Wealthy Nigerian senator and wife guilty of plot to harvest organs as sick daughter cleared
A wealthy Nigerian senator and his wife have been found guilty of an organ harvesting plot.
A jury found that senator Ike Ekweremadu, his wife Beatrice and medical “middleman” Dr Obinna Obeta were guilty of a conspiracy to bring a young man to Britain to give his kidney to the politician’s sick daughter.
The Ekweremadus' 25-year-old daughter, Sonia, who has a serious kidney condition, wept in court as she was cleared by the jury, which deliberated for nearly 14 hours.
It is the first time defendants have been convicted under the Modern Slavery Act of an organ harvesting conspiracy.
The victim, a 21-year-old street trader from Lagos, was brought to the UK last year to provide a kidney to Sonia for an £80,000 private transplant at the Royal Free Hospital in London.
The prosecution claimed the donor was offered up to £7,000 and the promise of a better life in the UK. It was alleged the defendants tried to convince medics at the Royal Free by pretending he was Sonia's cousin when, in fact, they were not related.
When he was rejected as unsuitable, the Ekweremadus transferred their interest to Turkey and set about finding another donor.
An investigation was launched after the young man ran away from London and slept rough for days before walking into a police station more than 20 miles away in Staines, Surrey, crying and in distress.
Jurors heard how Sonia was one of four siblings who had been privately educated in the UK.
She was studying for a master’s degree at Newcastle University when she became ill in December 2019.
In September 2021, her father, a prominent Nigerian politician, enlisted the help of his medically trained brother, Diwe Ekweremadu, to search for a donor, the court heard.
Diwe, who remains in Nigeria, turned to former classmate Dr Obeta, of Southwark, south London, who recently had a private kidney transplant at the Royal Free with a Nigerian donor.
In a text, Diwe told his brother: “I had an extensive discussion last night with my classmate who had his transplant last month. I will brief you.”
Dr Obeta then engaged with Dr Chris Agbo, of Vintage Health Group, a medical tourism company, as well as an agent to arrange a visa for the donor, the court heard.
As the travel plans went ahead, Sonia was encouraged to establish a relationship with the donor through text messages, jurors were told.
Jurors were shown a picture of Sonia smiling with him at a meal at a restaurant in London.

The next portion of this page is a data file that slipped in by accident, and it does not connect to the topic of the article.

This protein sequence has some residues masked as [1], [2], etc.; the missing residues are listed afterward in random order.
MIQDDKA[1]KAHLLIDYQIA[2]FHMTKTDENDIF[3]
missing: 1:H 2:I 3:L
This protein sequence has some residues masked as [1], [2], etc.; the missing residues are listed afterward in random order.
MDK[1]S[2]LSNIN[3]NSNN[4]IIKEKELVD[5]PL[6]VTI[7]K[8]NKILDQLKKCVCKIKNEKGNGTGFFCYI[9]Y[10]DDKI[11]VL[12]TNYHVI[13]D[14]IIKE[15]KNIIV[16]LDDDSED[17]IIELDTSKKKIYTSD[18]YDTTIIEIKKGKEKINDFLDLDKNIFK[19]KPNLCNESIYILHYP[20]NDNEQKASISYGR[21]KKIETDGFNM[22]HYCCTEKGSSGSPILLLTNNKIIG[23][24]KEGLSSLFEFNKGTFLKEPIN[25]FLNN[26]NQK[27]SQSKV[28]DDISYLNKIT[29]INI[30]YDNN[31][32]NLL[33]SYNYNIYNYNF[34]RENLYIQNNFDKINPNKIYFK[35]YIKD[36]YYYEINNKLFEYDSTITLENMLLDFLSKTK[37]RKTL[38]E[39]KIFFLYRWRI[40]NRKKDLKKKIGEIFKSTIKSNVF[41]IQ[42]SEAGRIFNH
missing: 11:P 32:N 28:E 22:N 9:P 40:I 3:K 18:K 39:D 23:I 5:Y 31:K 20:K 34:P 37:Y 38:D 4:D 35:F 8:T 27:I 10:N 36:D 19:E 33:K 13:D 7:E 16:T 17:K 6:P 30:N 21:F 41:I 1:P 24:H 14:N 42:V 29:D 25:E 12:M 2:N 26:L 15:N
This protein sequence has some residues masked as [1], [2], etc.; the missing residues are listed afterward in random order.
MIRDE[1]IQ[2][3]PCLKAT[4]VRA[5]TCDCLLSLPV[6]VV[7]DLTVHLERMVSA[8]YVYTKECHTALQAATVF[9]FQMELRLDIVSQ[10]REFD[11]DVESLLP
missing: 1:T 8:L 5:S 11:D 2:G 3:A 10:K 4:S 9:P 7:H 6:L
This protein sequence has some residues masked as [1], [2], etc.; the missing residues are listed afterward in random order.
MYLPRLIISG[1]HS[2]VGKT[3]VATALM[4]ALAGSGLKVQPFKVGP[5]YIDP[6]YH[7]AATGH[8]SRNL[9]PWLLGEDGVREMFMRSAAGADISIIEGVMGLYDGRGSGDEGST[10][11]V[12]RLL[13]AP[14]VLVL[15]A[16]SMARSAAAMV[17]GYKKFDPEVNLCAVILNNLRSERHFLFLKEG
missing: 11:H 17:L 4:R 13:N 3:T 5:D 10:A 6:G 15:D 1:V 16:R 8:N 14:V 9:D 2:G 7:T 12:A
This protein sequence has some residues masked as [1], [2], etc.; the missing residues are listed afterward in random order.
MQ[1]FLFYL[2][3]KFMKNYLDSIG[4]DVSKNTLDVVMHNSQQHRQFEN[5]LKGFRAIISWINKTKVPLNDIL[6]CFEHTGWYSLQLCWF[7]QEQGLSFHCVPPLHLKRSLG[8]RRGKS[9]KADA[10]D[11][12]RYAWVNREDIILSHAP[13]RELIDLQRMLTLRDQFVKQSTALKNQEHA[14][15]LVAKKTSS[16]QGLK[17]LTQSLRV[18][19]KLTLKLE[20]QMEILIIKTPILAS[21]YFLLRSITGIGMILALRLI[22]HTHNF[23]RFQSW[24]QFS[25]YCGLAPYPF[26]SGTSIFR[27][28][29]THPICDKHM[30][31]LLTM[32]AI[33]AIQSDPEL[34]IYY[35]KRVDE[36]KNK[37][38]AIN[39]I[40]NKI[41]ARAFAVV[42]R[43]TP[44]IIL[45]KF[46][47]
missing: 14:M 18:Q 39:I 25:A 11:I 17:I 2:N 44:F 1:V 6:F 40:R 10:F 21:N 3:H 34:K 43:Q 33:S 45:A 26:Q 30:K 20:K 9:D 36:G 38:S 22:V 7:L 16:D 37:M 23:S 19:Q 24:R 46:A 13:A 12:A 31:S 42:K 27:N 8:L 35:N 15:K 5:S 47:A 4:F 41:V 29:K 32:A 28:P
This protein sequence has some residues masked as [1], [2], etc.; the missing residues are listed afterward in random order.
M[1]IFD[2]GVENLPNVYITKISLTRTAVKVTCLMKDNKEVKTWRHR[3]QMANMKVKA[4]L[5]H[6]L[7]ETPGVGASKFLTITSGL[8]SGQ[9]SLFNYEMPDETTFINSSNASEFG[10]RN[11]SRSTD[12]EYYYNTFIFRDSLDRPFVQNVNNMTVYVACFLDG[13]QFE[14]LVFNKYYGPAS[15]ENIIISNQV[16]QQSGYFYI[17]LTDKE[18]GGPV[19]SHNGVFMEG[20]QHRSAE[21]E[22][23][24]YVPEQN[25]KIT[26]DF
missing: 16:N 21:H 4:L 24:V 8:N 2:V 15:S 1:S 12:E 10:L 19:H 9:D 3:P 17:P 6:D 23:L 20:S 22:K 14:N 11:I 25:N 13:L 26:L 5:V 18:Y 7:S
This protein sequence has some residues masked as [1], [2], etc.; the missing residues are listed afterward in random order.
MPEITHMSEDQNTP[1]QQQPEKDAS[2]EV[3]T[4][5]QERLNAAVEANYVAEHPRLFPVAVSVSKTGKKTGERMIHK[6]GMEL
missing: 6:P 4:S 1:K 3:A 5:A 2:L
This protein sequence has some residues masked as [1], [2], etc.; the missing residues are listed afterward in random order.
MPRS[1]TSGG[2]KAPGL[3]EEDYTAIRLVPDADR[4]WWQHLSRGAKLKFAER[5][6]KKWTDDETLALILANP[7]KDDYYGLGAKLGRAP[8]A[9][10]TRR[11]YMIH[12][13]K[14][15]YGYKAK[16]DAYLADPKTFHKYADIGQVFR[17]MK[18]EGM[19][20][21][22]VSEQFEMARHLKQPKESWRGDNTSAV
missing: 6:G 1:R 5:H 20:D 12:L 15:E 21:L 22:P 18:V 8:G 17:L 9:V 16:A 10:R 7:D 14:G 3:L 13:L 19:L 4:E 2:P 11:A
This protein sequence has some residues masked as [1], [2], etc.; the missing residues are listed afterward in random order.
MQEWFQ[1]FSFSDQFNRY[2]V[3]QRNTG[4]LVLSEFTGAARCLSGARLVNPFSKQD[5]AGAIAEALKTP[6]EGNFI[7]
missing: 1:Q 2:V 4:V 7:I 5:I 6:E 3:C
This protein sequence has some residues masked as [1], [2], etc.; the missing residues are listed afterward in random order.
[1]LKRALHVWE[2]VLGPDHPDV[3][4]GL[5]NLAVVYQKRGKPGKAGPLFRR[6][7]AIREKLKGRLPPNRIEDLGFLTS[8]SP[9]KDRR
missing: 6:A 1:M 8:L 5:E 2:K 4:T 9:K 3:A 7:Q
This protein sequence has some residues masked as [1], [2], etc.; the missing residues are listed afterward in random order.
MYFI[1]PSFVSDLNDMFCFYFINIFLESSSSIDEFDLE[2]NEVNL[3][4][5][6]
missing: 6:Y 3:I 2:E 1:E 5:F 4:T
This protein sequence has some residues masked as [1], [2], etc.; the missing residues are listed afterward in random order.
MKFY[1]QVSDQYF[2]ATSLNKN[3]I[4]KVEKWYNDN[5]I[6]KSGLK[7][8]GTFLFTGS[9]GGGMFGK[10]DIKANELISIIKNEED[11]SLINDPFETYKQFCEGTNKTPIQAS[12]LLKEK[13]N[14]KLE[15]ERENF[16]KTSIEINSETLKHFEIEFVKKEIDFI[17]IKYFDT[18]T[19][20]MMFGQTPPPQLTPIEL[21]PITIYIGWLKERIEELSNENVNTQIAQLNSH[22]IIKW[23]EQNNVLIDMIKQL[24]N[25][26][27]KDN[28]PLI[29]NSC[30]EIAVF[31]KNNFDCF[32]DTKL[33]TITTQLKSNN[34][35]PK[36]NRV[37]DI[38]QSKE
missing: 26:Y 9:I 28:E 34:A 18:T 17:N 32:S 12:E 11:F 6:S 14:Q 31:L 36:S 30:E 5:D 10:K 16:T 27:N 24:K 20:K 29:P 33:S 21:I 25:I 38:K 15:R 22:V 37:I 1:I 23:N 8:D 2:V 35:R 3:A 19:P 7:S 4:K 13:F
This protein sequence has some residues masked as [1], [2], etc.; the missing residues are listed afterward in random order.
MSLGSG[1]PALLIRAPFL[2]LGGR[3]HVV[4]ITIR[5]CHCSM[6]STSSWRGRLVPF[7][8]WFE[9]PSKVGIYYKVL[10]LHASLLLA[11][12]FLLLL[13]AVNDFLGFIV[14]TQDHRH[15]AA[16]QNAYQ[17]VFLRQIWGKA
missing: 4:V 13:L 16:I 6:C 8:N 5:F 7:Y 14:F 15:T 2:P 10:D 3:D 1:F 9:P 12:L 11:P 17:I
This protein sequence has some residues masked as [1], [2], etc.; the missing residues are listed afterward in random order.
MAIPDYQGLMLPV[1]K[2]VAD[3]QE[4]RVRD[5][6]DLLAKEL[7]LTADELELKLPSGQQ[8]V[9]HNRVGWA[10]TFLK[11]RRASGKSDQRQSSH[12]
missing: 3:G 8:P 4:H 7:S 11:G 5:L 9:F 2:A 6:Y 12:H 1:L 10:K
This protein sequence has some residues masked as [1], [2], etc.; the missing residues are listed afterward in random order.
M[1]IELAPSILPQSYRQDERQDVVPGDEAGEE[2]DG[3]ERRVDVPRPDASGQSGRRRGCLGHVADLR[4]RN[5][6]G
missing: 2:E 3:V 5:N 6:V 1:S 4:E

Royal Free consultant, Dr Peter Dupont, concluded the donor was not an appropriate candidate after learning he had no counselling or advice about the risks of surgery and he lacked funds for the lifelong care he would need.
Undeterred, a “corrupt interpreter” was enlisted for £1,500 to help at the donor’s second hospital meeting with a surgeon, the court was told.
Both medics agreed on their assessment and in March last year Dr Dupont gave his decision but no reasons, citing patient confidentiality.
Sonia Ekweremadu’s family immediately resumed their donor search, the court was told.
After walking into Staines police station, the original donor told police that he did not understand why he had been brought to the UK until he meet Dr Dupont.
Relaying his fears, he told police: “The doctor said I was too young but the man said if you do not do it here he would carry me back to Nigeria and do it there.
“I was sleeping three days outside around, looking for someone to help me, [to] save my life.”
The Ekweremadus, who have an address in Willesden Green, northwest London, and Dr Obeta, from Southwark, south London, denied the charges against them.
In opening addresses at the Old Bailey in February, lawyers for the defendants insisted they believed the donor, who cannot be identified, was acting “altruistically”.
Ike Ekweremadu, who owns about 10 properties in Nigeria and Dubai, told jurors he had trusted the medical experts but suspected he was being “scammed”.
Beatrice Ekweremadu, who worked in the Nigerian auditor general’s office and has a PhD in accountancy, said her husband took care of the household finances and she was not involved in the donor search.
Sonia, who remains reliant on weekly dialysis, declined to give evidence but it was said on her behalf she knew nothing of a reward offered to donors. She tearfully hugged her father as he was sent down from the dock.
Following the guilty verdicts, Mr Justice Johnson remanded the defendants into custody to be sentenced on 5 May.
Joanne Jakymec, Chief Crown Prosecutor, said: “This was a horrific plot to exploit a vulnerable victim by trafficking him to the UK for the purpose of transplanting his kidney.
“The defendants showed utter disregard for the victim’s welfare, health and wellbeing and used their considerable influence to a high degree of control throughout, with the victim having limited understanding of what was really going on here.”
Leading investigating officer, detective inspector Esther Richardson, from the Met’s Modern Slavery and Child Exploitation team, said: “This conviction sends out a clear message across the world, the UK will not tolerate the international industry in illegal organ removal.
“We could not have achieved this conviction without the help of one man, the victim survivor. I commend him for his utmost bravery.”